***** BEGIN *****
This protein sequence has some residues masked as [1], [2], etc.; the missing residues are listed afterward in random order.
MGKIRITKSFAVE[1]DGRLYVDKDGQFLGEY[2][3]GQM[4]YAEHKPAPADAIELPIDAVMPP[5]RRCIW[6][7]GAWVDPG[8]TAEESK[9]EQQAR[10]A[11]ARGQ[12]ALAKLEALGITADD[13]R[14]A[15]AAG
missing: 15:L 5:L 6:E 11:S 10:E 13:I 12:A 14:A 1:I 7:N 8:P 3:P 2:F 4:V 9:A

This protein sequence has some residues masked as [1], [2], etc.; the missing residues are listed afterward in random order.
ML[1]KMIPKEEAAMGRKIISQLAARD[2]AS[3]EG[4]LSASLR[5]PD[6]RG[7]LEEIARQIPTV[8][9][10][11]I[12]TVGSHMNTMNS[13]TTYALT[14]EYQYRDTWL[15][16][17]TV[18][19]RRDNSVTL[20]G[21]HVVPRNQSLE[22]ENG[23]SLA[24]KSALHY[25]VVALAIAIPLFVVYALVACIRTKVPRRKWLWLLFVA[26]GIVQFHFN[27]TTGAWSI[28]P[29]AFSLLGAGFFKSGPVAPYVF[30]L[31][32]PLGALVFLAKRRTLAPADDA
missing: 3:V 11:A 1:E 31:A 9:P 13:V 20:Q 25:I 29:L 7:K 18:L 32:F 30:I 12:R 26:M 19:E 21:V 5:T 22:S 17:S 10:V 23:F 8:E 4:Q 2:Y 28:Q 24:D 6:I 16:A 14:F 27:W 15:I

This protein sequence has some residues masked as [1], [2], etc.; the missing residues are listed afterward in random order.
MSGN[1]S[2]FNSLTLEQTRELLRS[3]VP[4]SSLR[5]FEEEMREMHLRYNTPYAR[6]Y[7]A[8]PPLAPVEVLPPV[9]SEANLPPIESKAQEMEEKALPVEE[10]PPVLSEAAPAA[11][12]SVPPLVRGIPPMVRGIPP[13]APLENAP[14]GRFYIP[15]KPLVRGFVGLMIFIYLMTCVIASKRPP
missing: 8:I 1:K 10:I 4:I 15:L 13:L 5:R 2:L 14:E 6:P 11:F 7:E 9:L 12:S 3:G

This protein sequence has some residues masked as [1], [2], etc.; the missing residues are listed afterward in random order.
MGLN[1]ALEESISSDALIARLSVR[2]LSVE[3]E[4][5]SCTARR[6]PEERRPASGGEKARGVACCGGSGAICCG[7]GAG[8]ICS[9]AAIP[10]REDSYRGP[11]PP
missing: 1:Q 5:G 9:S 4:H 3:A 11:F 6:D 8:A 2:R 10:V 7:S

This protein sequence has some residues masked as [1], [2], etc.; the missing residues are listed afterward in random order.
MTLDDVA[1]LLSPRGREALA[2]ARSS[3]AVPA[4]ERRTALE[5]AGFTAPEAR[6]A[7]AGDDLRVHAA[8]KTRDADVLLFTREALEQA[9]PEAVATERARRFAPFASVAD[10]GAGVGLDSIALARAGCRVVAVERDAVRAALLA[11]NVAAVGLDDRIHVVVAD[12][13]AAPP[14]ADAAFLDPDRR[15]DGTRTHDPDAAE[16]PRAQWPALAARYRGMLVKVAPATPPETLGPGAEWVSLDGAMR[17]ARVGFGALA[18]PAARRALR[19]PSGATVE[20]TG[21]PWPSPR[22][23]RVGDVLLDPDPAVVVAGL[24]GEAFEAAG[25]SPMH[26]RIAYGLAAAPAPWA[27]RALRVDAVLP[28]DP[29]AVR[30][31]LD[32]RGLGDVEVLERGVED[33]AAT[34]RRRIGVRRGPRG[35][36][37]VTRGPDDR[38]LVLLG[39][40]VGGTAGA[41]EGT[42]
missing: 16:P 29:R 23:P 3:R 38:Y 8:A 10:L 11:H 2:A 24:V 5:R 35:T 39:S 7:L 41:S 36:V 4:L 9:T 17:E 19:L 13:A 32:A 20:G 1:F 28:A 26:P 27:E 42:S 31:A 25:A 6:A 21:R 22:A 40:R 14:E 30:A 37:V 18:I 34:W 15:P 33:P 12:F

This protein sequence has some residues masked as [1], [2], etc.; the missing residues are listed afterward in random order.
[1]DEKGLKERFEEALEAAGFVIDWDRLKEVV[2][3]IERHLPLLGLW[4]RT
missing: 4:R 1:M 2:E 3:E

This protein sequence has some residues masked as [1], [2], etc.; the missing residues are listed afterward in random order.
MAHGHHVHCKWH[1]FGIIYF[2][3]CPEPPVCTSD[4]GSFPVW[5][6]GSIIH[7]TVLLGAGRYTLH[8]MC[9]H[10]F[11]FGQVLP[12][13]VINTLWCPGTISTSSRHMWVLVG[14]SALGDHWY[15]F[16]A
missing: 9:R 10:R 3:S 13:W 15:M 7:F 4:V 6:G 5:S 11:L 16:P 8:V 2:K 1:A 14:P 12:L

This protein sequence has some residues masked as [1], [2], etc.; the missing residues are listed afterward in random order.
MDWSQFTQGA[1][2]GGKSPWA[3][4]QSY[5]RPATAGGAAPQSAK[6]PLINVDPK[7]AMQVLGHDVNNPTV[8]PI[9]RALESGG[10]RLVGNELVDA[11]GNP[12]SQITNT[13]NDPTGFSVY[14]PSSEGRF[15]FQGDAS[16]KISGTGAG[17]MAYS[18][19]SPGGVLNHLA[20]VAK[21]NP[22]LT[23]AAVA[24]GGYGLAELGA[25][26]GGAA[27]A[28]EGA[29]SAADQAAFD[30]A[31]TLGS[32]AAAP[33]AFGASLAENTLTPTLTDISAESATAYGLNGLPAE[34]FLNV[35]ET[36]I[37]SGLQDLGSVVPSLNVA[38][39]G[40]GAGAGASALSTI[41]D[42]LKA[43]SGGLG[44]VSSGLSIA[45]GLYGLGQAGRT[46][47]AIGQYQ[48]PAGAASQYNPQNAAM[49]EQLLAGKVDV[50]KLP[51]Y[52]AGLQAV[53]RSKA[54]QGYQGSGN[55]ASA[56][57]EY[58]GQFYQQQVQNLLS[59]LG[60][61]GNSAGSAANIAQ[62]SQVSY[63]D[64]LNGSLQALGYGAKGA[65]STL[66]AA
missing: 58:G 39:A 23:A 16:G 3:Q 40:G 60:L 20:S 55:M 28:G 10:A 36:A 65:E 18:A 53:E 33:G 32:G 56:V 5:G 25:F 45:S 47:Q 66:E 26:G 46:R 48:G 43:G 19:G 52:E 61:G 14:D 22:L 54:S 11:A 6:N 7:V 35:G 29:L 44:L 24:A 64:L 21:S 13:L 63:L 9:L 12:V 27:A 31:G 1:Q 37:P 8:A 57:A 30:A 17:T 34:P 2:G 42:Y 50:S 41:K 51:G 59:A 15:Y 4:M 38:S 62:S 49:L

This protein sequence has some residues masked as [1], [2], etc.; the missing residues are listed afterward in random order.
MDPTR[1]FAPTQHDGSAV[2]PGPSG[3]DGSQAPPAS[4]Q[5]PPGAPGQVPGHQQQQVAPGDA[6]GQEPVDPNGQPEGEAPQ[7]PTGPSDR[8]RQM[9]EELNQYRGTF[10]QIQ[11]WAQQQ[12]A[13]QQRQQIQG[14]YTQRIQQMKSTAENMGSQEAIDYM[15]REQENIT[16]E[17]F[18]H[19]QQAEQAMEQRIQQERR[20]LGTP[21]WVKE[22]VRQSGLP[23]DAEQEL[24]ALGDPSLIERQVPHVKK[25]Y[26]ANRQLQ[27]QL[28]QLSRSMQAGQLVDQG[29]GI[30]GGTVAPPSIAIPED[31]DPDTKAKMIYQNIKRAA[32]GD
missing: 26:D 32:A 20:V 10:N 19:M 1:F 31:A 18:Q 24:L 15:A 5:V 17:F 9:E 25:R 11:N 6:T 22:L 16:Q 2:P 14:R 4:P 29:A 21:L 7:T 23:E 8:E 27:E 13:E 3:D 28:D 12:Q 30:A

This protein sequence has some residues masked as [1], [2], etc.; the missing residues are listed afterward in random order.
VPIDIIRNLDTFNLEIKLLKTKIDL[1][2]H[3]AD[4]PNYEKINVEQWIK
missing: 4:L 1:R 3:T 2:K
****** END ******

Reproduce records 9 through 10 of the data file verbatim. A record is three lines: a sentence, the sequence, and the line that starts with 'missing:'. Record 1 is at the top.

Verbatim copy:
This protein sequence has some residues masked as [1], [2], etc.; the missing residues are listed afterward in random order.
MDPTR[1]FAPTQHDGSAV[2]PGPSG[3]DGSQAPPAS[4]Q[5]PPGAPGQVPGHQQQQVAPGDA[6]GQEPVDPNGQPEGEAPQ[7]PTGPSDR[8]RQM[9]EELNQYRGTF[10]QIQ[11]WAQQQ[12]A[13]QQRQQIQG[14]YTQRIQQMKSTAENMGSQEAIDYM[15]REQENIT[16]E[17]F[18]H[19]QQAEQAMEQRIQQERR[20]LGTP[21]WVKE[22]VRQSGLP[23]DAEQEL[24]ALGDPSLIERQVPHVKK[25]Y[26]ANRQLQ[27]QL[28]QLSRSMQAGQLVDQG[29]GI[30]GGTVAPPSIAIPED[31]DPDTKAKMIYQNIKRAA[32]GD
missing: 26:D 32:A 20:V 10:N 19:M 1:F 31:A 18:Q 24:L 15:A 5:V 17:F 9:E 25:R 11:N 6:T 22:L 16:Q 2:P 14:R 4:P 29:A 21:L 7:T 23:E 8:E 27:E 13:E 3:D 28:D 12:Q 30:A

This protein sequence has some residues masked as [1], [2], etc.; the missing residues are listed afterward in random order.
VPIDIIRNLDTFNLEIKLLKTKIDL[1][2]H[3]AD[4]PNYEKINVEQWIK
missing: 4:L 1:R 3:T 2:K